Back at CES AMD told the world that its next motherboard, chipset, and CPU, would be the first consumer platform to make use of next-generation PCI express interconnects. At the time there was speculation about what real-world impact this would have. Worry not as Corsair was extremely eager to show off its monstrous 4950 MB/s SSD at this year’s Computex.
Hot on the heals of the AMD keynote (and we really mean it, just seconds after the keynote was finished) that saw the announcement of next generation Navi RX 5700 GPU, and the Zen 2 architecture 12-core Ryzen 9 3900X, Corsair sent out an email to the press that showed the fastest SSD on the planet (at least for now), leveraging the capabilities of AMD’s new platform.
PCIe 4.0 doubles the available bandwidth over PCIe 3.0, that’s been part of modern desktops for nearly 10 years. At first glance, there’s very few things that needed enough bandwidth to saturate PCIe 3.0, which is why it hung around for so long. However, with the explosive development of SSDs, and more specifically, NVMe SSDs, it was soon apparent that there would be a need for more bandwidth.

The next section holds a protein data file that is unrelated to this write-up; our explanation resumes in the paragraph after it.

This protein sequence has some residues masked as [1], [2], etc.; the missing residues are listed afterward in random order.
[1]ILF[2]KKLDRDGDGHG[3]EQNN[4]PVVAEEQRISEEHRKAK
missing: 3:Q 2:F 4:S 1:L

Corsair’s new MP600 is an M.2 SSD that will leverage the power provided by AMD’s X570 chipset, delivering nearly 5GB/s (gigabytes per second) in sequential reads, which is 10 times faster than SATA SSDs, and 50 times faster than classic hard drives.
The MP600 makes of 3D TLC NAND Flash, paired with a Phison PS5016-E16 controller. Judging by the heatsink that’s strapped to the M.2 frame, it looks like it’ll get pretty damn hot too, which is not surprising given the performance. Sequential read is one thing, but its write speed is no slouch either, at 4,250 MB/s in sequential write.
We don’t know what queue depths of 1 and 2 are like in random access, which is something that we’ll have to explore when we get a chance to review it. Corsair’s MP600 will launch the same time as AMD’s X570 platform and Zen 2 CPUs, which is in July this year. Currently no word on pricing and sizes (256MB, 512GB, and 1TB are quite likely though), but all drives will come with a 5-year warranty.
We fully expect to see other SSDs popping up over the next few months that will push the envelope for bandwidth, more specifically, we can’t wait to see if there is a controller out there that could make use of all 16 lanes of a PCIe 4.0 bus.
It’s rare to see so much cool tech being released at the same time, and it’s a knock-on effect that’s cool to watch at this year’s Computex.